As Saudi's consulting market grows, other GCC states may hold the answer to larger investment
Saudi Arabia’s consulting market grew by a staggering 25 percent to just short of $1 billion, outpacing growth across the GCC, which went up 18.6 per cent to reach $2.2 billion in 2013, a report said.
With an economy more than three times the size of the UAE’s and a consulting market not nearly as developed, the opportunity for consultants in Saudi Arabia is enormous, added The GCC Consulting Market in 2014 report, released by Source Information Services, a leading provider of information about the market for management consulting.
The report also found that the next three strong performing countries in the GCC were the UAE - up 16.3 per cent to $644 million, Oman – up 12.1 percent to $87 million, and Qatar – up 11.3 percent to $258 million.
The prospects for future growth in the GCC are also very strong with almost all (92 percent) of GCC clients expecting their expenditure on consulting services to either stay the same or increase in the next 12 months.
B J Richards, senior analyst at Source and author of the report said: “Saudi Arabia, the UAE, and Qatar are far from the only games in town, however, with even smaller markets accelerating at rates that blow the doors off most of the West - Oman, Kuwait, and Bahrain could, in fact, be excellent investment opportunities, especially for small consulting firms looking for a foothold in the region.
“Lower fees and higher agility could allow such firms to build a solid business picking up work that better established firms aren’t chasing anymore.”
The Source report also reveals that the public sector remains the top buyer of consulting services in the GCC – up 27.6 per cent in 2013 to $543 million.
With the Arab Spring tensions having largely abated, the focus has shifted to long-term, forward-looking economic development programmes – the most visible of all being the massive investments being made in transportation infrastructure such as international ports, regional rail networks, urban trams, and everything in between. Source predicts continued high levels of growth in the public sector, though growth could start to flatten out.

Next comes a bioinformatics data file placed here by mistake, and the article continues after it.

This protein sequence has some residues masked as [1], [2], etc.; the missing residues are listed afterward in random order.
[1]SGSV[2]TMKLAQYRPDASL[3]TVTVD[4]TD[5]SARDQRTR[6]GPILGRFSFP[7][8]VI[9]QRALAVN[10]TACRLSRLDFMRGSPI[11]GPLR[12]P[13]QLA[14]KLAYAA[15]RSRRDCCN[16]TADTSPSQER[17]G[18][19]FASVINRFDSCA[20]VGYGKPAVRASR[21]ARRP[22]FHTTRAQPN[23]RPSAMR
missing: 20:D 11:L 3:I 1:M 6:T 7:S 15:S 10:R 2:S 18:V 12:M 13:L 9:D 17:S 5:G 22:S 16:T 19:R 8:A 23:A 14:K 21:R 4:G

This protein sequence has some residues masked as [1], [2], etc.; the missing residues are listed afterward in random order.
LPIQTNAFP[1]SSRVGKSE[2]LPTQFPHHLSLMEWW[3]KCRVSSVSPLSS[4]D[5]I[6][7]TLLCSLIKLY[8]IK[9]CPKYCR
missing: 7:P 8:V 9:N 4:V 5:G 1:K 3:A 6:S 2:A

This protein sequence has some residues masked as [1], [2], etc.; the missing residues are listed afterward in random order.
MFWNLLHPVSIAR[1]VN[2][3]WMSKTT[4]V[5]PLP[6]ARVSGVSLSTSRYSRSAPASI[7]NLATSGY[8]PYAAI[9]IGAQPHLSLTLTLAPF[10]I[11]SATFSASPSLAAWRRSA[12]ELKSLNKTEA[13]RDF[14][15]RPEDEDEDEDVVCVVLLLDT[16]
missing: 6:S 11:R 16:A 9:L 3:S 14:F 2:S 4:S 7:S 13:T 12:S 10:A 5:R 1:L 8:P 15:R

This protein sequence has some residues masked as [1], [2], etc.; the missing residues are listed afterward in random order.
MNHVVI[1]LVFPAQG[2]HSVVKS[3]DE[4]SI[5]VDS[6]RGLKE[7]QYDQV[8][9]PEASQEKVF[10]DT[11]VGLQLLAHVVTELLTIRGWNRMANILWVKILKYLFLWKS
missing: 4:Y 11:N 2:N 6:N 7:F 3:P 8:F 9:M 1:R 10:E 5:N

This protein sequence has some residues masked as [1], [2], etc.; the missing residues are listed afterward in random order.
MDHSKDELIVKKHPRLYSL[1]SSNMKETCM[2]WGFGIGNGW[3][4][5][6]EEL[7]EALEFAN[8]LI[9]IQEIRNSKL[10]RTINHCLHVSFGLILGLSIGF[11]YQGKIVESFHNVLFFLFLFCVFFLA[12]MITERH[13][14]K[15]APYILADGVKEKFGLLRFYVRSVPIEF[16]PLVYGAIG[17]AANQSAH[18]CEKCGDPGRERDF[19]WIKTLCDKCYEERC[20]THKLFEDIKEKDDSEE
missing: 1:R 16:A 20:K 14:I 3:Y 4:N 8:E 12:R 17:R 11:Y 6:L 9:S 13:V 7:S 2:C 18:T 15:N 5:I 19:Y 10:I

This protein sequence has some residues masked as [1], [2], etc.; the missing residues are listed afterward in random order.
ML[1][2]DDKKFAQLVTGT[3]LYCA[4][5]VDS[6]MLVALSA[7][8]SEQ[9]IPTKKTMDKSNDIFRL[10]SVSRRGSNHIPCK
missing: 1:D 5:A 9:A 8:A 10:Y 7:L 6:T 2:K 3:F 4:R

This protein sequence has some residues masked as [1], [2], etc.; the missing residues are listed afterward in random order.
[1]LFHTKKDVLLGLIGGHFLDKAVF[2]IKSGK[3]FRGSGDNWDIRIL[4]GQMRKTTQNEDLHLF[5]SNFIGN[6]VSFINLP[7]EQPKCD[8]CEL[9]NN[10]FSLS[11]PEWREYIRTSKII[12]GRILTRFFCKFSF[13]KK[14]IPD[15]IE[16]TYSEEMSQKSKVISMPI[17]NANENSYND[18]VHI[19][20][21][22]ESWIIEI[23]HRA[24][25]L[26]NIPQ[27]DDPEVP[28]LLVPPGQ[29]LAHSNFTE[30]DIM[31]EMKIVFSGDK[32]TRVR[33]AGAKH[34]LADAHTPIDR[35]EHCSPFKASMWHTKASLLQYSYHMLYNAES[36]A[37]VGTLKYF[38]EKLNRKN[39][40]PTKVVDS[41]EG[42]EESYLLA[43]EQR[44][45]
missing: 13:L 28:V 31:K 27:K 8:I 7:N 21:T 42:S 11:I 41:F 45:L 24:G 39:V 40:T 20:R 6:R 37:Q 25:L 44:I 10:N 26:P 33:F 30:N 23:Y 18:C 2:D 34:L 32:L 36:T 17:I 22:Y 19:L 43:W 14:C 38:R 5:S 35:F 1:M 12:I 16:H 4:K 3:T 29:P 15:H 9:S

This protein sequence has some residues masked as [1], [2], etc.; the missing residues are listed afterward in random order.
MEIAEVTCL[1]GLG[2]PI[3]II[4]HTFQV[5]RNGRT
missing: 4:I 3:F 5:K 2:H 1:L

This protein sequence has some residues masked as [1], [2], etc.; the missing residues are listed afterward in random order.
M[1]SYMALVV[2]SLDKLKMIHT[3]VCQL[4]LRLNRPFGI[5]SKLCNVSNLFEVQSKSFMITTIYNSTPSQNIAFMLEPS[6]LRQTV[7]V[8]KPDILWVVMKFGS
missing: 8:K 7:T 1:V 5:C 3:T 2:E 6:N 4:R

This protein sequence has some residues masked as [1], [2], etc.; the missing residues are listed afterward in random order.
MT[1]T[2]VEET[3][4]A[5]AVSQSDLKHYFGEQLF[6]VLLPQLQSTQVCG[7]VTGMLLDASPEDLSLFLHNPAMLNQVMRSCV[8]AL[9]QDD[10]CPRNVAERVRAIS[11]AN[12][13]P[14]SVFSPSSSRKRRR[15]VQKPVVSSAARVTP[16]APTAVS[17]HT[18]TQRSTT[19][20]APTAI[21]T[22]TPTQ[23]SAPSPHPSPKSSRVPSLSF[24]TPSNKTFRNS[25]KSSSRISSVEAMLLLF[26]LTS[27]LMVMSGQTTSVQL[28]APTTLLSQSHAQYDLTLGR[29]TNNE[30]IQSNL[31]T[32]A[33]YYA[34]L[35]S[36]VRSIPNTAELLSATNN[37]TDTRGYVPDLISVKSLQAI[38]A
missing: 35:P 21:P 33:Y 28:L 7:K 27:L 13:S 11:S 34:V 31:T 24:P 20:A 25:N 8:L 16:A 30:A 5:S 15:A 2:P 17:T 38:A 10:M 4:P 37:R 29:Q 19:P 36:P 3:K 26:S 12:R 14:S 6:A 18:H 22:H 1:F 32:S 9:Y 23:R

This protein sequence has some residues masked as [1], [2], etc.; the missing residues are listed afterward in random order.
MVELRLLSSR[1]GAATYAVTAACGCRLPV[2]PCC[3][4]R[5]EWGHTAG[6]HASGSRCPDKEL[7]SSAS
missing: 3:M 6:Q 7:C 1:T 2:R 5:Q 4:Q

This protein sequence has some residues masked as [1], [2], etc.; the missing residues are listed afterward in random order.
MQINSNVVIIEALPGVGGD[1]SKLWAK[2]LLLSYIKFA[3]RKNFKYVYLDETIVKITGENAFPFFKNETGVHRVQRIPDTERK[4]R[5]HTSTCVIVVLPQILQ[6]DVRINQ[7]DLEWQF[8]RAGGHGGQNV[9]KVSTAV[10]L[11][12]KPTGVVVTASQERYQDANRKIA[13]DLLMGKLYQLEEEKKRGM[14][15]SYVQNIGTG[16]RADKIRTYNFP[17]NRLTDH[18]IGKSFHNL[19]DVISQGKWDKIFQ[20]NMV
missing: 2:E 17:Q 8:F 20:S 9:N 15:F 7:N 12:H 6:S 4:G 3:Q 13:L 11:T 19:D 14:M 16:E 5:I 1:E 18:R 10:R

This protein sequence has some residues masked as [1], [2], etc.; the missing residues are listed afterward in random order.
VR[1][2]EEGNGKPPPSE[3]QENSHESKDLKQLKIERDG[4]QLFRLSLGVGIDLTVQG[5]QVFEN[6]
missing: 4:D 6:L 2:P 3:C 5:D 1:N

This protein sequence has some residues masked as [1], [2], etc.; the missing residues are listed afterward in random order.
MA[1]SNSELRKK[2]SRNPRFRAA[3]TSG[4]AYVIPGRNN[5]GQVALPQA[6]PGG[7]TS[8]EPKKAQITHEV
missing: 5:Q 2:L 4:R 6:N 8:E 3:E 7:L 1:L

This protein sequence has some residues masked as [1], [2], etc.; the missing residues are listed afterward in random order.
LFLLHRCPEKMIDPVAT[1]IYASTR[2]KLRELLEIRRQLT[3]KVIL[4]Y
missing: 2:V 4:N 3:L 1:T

Hani Ashkar, ME Senior Partner, PwC, who was interviewed for the report, said: "Consulting in this sector is being driven by a continuation of demand from last year and the need for governments to respond to socio-economic challenges that are driving investment in labour infrastructure, housing security, education and healthcare.”
Away from the public sector, the other hot sectors for growth were Healthcare - up 29.1 per cent to $146 million, and Financial Services growing by 19.5 percent to $393 million.
The report says that one of the major drivers of growth in Financial Services has been regulatory compliance and capital management, though banks are also now looking for growth. It also says that Islamic finance is a key theme which requires highly specialised support from consulting firms. Source forecasts further strong growth here of 10-15 per cent in 2014.
Another major market trend has seen an evolution from strategy and toward large implementation projects. Pure strategy advice has fallen out of fashion with clients keen to take action and looking for firms ready to work with them from concept all the way through execution. As a result, the Big Four have now overtaken strategy firms as the biggest segment in the GCC, as strategy houses struggle with clients’ shift toward implementation projects.
The report also says that consolidation has become a major factor shaping the GCC market as it becomes increasingly polarised between big firms and small specialists; the mid-market is rapidly disappearing. By far the biggest consolidation news of last year was PwC’s acquisition of Booz. A relative small firm in most geographies, Booz was a market leader in the GCC, and everyone is eagerly waiting to see if PwC is able to hang onto their substantial market share.
Talent also continues to be the biggest challenge facing many GCC consulting firms. A solid education system makes junior hiring fairly easy, though the region is sorely lacking in experienced professionals. Matters are greatly complicated by government quotas requiring the hiring of nationals, who are simply not available in the required numbers, the report said.
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